In 2018 and 2019,Swalewas my mobile, public studio. I mapped the energy grid, photographed still lives, made dyes and inks from plants, and met so many wonderful people from around the world. It took 23 hours of projector and computer use to trace the drawing onto the wall for a commission at the Ace Hotel in NY.
This drawing maps the complex and decentralized production system for New York City’s electrical energy inputs. These connections and circuitous routes are continually changing as world markets and political situations fluctuate. The drawing references the impermanence of a chalkboard to imply the energy economy’s fluctuations: based on markets, policy, and votes. This drawing just touches on the global supply chain of the physical equipment carrying energy in these systems. Iron Ore is mined worldwide, and other common minerals or rare earths are mined wherever it’s most affordable to mine at the time. Currently, minerals used in battery technology to retain excess in power systems are being extracted plentifully from Brazil, Argentina, Bolivia, and the Democratic Republic of Congo.
Most of the energy that New Yorkers use comes from natural gas or petroleum. 1/3rd is obtained from nuclear sources, and about 20% is obtained from the 180 hydroelectric facilities in and around the state. Wind generates 2% of the city’s energy, while solar and renewables like biomass generate about 2%. Coal generates less than 1%. As I write this, New York City is setting new standards for buildings: by 2024, buildings will be required to meet emissions limits or face expensive fines.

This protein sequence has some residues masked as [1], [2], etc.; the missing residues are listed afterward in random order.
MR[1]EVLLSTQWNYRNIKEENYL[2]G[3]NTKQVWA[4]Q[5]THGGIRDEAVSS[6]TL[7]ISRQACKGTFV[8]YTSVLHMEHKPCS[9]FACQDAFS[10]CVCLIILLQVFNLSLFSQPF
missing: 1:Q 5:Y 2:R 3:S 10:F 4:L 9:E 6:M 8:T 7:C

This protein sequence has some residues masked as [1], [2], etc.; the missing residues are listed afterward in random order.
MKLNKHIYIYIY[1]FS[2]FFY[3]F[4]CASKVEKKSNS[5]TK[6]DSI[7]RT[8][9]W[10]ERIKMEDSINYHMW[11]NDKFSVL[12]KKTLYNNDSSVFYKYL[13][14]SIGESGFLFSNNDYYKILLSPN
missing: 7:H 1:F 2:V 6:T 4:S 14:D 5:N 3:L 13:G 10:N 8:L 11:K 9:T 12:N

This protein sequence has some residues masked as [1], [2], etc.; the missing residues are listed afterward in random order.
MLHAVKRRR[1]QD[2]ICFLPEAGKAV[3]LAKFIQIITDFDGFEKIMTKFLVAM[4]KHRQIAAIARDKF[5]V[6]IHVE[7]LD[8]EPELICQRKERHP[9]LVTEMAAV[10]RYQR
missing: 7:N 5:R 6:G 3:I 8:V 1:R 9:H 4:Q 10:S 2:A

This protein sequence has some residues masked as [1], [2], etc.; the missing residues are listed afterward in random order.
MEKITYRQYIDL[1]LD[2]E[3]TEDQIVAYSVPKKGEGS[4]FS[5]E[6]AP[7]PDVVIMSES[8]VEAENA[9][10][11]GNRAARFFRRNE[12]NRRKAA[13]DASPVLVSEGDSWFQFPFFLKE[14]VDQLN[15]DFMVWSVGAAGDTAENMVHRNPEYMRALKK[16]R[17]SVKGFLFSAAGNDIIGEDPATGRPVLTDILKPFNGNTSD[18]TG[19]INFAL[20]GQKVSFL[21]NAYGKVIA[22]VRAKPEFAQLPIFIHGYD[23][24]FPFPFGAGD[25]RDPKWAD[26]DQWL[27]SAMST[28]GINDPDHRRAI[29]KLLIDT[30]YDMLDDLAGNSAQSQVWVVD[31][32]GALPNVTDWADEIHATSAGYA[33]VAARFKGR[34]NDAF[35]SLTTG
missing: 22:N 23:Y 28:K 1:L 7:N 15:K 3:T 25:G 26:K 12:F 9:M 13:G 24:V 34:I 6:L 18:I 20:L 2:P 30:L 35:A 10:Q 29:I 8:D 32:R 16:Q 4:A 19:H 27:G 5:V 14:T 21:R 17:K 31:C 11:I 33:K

New York State’s Clean Energy Standard was revised this year to require 100% carbon-free electricity by 2040. The US Energy Information Administration claims 29% of New York’s in-state generation at both large- and small-scale facilities comes from renewable sources. Distilling and abstracting through mapping has been essential to the way many people see and make sense of impact in a complex, plural world.